Many of us have fond memories of playing with Lincoln Logs and Legos as children, constructing cities and vehicles and whatever else we felt like we needed. As an assistant professor of mechanical engineering with courtesy appointments in biomedical engineering as well as electrical and computer engineering at Carnegie Mellon University, Dr. Rebecca Taylor gets to play out a version of those memories every day in her lab. How? By engineering and developing control schemes for ‘DNA origami’—tiny DNA-based electromechanical systems from which rafts or giant bundles or elastic hinges or any number of other conformations and features can be made. Once programmed to follow a certain pathway, these systems essentially build themselves, making for immensely powerful tools in bioengineering.
Dr. Taylor joins the podcast to discuss how exactly DNA origami works and the specific projects her lab is currently working on, which include the creation of microswimmers—tiny robots capable of swimming through the smallest passageways in the human body, such as capillaries measuring eight microns in diameter. Using DNA technology, Dr. Taylor and her team are able to control the assembly of these systems, dictating the level of stiffness, and where and how they’ll function in the body. The future direction of Dr. Taylor’s work will focus on engineering DNA origami that could act like molecular chaperones, facilitating their own more complex assemblies and changing shape dynamically, bending, twisting, carrying, and moving things into position in order to fulfill a variety of roles within the body.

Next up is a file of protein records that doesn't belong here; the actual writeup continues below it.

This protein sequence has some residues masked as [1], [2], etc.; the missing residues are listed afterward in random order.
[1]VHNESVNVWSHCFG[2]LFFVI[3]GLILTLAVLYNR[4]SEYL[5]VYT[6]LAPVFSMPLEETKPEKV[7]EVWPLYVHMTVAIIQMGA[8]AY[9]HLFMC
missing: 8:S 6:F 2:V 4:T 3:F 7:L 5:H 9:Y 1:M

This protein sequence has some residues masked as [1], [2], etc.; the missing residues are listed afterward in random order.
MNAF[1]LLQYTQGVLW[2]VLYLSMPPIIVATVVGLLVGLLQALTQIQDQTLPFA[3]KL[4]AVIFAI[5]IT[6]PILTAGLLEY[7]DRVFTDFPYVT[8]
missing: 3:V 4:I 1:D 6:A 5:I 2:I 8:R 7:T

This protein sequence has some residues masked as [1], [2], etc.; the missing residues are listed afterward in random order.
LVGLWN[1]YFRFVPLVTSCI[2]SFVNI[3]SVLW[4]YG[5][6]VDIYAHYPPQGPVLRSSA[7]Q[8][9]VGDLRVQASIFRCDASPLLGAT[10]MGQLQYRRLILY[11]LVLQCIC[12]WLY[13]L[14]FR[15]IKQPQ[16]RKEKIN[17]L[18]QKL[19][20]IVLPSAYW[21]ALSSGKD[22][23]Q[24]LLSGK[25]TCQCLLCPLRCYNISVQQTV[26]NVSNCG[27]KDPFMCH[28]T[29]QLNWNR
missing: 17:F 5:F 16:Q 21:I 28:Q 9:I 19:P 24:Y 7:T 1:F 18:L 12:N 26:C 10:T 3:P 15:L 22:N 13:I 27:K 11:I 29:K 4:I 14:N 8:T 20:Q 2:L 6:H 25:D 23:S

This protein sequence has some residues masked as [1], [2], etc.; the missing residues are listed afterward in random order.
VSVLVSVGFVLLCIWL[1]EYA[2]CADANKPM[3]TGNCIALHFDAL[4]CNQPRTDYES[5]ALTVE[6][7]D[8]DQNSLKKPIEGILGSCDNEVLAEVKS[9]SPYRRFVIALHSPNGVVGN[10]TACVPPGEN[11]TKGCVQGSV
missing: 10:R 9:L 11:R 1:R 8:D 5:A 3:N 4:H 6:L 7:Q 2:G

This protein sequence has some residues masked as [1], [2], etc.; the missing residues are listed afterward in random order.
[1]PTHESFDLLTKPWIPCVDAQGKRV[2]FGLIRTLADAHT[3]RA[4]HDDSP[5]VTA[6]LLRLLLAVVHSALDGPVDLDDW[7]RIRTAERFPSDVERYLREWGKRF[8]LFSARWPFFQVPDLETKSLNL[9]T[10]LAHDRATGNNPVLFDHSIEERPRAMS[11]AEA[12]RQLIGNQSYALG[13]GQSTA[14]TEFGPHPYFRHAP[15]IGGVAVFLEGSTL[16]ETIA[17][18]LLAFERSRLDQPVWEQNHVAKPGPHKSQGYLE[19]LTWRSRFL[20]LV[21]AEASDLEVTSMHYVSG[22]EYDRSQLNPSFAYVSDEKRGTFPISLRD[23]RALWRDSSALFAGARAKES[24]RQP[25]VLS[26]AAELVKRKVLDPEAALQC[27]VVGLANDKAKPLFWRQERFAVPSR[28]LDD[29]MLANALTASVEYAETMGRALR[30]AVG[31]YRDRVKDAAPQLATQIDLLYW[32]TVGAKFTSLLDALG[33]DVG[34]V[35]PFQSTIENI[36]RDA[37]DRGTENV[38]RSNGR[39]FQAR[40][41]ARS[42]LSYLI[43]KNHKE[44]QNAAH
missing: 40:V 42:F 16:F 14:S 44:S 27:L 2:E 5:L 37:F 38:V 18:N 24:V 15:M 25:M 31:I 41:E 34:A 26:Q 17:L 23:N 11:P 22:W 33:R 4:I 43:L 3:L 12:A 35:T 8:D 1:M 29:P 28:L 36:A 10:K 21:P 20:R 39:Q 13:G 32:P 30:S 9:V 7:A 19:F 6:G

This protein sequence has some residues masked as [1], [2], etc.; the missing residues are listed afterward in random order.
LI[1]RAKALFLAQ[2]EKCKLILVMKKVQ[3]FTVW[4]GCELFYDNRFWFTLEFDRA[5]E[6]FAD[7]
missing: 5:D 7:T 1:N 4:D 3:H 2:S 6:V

Tune in for all the details, and stay up to date with the latest developments by visiting https://engineering.cmu.edu/directory/bios/taylor-rebecca.html.